My email to the ubuntu marketing list:
As you all know; Dell launched dellideastorm.com to get community feedback and suggestions. I think this move was brilliant on Dell's part, allowing them to get invaluable feedback that otherwise would have been too vast, overwhelming and complex to deal with. This " Web2.0" approach allowing users to vote and comment ideas, allows the most popular to float to the top, to "separate the wheat from the chaff" so to speak
I purpose that Canonical follow suit with a similar "idea storm". A web2.0 approach similar to dell's ideastorm, for ideas on how to improve ubuntu , suggestions, constructive criticism and annoyances. A place where people feel their opinions can actually be heard, rather than ignored.
It has been my experience that developers while brilliant and technically capable lack the ability to see the perspective of the "average Joe computer user". It has also been pointed out that the forums and lauchpad allow for users to give feedback, however both of these lack the spirit that the " Web2.0" approach gives. Launchpad is imho too technical for most users, and the forums really don't provide an easy way to harness the collective opinions of ubuntu's user base.
I can see only good things coming from harnessing the collective wisdom of users, such as allowing for coherent, focused and prioritized feedback for the developers.
Adam's letter to me:
We spoke briefly on IRC. Again, I'm more in favor of collecting the information from inside of Ubuntu if at all possible ("Click here to take Ubuntu surveys") so that the absolute largest number of users can send feedback to us, as well as suggestions. I think that the web 2.0 approach you're suggesting adds unnecessary technical strains. I am more in favor of polls and surveys being added to the Canonical site and linked to from inside of Ubuntu.
Why not do both? I see each approach as bringing something unique and useful to the table.
I think that the web 2.0 approach you're suggesting adds unnecessary technical strains.
Setting up a site similar to Dell's Idea Storm, specifically for Ubuntu, would be rather easy using pligg http://pligg.com/ It is still in beta but seems to be a completely usable platform.
I am more in favor of polls and surveys being added to the Canonical site and linked to from inside of Ubuntu.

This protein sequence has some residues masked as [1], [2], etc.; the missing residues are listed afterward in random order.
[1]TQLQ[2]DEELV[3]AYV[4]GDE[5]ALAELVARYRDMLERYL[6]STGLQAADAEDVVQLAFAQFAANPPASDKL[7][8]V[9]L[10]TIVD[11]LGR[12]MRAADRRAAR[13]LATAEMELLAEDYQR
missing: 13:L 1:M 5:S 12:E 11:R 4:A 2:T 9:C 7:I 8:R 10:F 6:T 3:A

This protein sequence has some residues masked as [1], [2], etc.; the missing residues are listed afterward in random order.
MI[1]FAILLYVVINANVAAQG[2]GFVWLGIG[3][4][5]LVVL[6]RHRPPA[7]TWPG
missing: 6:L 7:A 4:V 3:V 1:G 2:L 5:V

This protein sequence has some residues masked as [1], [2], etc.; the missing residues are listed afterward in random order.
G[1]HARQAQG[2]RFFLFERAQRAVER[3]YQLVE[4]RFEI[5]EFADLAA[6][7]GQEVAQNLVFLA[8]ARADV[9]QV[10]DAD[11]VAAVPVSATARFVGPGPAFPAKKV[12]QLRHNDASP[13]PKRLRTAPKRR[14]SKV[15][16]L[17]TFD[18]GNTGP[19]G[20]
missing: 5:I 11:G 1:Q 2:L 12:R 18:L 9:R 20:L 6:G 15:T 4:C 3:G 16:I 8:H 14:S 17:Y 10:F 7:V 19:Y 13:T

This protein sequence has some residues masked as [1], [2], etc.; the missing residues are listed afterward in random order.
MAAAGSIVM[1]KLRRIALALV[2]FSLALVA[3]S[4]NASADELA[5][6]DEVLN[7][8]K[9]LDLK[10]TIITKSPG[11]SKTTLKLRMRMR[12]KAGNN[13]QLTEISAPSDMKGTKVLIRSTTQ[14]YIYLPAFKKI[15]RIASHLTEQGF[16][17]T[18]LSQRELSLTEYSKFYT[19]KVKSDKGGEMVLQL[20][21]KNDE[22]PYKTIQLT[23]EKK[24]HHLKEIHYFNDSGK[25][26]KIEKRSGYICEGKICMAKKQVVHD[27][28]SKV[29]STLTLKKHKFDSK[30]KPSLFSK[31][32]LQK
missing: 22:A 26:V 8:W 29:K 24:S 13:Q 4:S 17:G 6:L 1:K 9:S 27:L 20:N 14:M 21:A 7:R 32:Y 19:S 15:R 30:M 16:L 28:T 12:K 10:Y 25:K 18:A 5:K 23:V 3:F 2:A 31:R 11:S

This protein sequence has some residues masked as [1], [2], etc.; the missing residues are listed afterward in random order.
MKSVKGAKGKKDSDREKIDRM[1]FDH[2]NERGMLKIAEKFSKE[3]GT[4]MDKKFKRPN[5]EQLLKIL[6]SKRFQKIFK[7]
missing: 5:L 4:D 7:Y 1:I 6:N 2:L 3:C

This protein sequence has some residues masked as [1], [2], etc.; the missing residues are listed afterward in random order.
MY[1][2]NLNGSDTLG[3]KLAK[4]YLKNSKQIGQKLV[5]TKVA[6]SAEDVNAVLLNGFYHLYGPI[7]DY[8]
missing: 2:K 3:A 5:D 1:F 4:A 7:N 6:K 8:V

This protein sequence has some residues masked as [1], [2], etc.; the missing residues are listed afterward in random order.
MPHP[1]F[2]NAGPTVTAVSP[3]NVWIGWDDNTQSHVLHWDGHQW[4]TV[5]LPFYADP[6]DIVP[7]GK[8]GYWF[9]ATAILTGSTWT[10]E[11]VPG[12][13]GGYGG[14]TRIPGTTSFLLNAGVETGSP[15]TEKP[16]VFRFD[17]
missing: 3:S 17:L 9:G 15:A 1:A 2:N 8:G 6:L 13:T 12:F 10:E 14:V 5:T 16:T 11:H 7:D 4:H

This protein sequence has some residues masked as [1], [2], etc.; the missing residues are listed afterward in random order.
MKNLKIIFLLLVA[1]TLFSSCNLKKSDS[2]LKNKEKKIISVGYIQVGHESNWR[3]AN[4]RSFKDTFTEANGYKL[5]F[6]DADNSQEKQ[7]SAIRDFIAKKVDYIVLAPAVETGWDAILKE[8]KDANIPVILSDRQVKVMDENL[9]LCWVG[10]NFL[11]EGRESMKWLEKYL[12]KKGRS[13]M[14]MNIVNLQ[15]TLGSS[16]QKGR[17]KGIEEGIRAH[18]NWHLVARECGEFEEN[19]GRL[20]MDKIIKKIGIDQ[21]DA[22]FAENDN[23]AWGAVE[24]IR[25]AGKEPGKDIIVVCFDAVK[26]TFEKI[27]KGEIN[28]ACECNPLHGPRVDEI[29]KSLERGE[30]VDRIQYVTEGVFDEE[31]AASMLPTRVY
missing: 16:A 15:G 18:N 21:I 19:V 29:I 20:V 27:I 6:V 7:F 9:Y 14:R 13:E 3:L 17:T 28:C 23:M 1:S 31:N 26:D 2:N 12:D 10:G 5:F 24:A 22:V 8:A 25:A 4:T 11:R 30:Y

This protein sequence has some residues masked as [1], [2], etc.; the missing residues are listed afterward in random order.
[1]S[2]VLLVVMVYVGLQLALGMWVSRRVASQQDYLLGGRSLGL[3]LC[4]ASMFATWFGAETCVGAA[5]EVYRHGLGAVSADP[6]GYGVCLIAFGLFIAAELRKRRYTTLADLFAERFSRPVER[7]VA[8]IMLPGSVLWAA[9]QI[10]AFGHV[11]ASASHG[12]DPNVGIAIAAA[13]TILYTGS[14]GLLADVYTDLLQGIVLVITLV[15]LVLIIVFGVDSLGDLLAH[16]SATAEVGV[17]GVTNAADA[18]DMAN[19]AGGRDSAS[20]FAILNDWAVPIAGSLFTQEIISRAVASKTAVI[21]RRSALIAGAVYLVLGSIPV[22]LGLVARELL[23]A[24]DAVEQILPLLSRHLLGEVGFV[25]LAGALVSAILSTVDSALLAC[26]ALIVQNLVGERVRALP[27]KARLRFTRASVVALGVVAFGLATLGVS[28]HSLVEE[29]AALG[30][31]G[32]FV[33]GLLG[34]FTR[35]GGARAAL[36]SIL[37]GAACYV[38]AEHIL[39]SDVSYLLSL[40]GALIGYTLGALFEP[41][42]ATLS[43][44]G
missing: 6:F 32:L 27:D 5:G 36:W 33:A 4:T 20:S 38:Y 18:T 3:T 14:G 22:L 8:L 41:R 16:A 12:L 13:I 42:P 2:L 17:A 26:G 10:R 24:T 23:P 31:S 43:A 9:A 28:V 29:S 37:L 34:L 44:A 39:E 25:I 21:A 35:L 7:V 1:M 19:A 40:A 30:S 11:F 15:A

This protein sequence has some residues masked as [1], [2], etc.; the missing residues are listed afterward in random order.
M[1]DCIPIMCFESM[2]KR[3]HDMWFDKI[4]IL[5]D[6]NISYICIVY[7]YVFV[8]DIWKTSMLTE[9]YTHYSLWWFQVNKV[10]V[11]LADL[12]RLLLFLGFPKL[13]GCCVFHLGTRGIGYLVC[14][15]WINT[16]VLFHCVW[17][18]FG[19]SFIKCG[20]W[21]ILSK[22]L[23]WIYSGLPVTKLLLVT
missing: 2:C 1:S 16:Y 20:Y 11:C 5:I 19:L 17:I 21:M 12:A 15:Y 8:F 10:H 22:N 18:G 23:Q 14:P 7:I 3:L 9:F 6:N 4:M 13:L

I personally do not fill out surveys, they seem like such a chore and hassle, and I feel as though no one reads them. Poll's are nice within the options they provide, but what if the user has an opinion or idea outside the scope of the poll's choices? Also I would think it would be harder to manually gather statistics, maybe there is some software for manually sorting suggestions?
The reason I love Dell's Idea Storm so much is it allows the most popular and agreed upon suggestions to float to the top. I can look and see how the community resonates with my idea. When I send in a survey I have no idea if anyone else shares my opinions, and honestly I don't want to take the time and effort to complete one. The " Web2.0" approach holds much more appeal to me as a feedback mechanism, than polls, forums, surveys, or launchpads ever could. I think all methods of feedback are useful, but I believe the Web2.0 approach would wield the most power for polishing ubuntu's rough edges for end users.
"Web 2.0" is just the marketing name for "Hype 8.20RC20."
Web 2.0--and Web 1.0 for that matter--are excellent tools for spreading information and permitting communication among dispersed individuals. That should come as no surprise--that's what the network is for.
What has been less demonstrable is the ability of this distributed horde of commentators and contributors to add anything productive to the phenomenon they are attempting to criticize.** "Web 2.0" is an echo chamber: it lets you get the word out to people who are interested in hearing you. It's most certainly not a guarantee of actual development energy.
The development model that exists for Ubuntu and its constituent components depends on user input, yes--but it depends more on actual developer action. Comments posted on some independent forum, no matter how hype-compliant, will not reach the eyes of the developers that need to read them. Consequently, those features will not be implemented. The HypeBoard Echo Chamber will once again ring with the howls of Web 2.0 flamers, who decry the insensitivity of the developers.
These flamers will conveniently ignore the fact that there are structures already in place for dealing with user input and feature requests.
It is, of course, useless to point this out to dedicated flamers, because their community instincts have already been satisfied by posting their flame on their Hype 2.0 compatible structure.
** Note, for instance, the so-called revolutionary effect of political bloggers and blogging. I am not yet convinced that anyone can tell me of an instance where blogging literally turned an election. Moreover, I continue to suspect that, had people bothered actually participating in the existing, formal structure for politics (you know, elections!), they might have accomplished more than simply venting their spleen on the internet for the consumption of more like-minded spleen-venters.
Yeah great idea. maybe we could call it Launchpad!
Anyone know whatever happened to the Ubuntu Forums Ambassadors idea?
Launchpad feels more technical for developers and such... not for end users.
The dev mailing lists are open; but tend to be more technically-oriented.
The bug trackers and Launchpad seem technical because, let's face it, bug-tracking is technical work. But that is also the accepted and preferred way of making feature requests.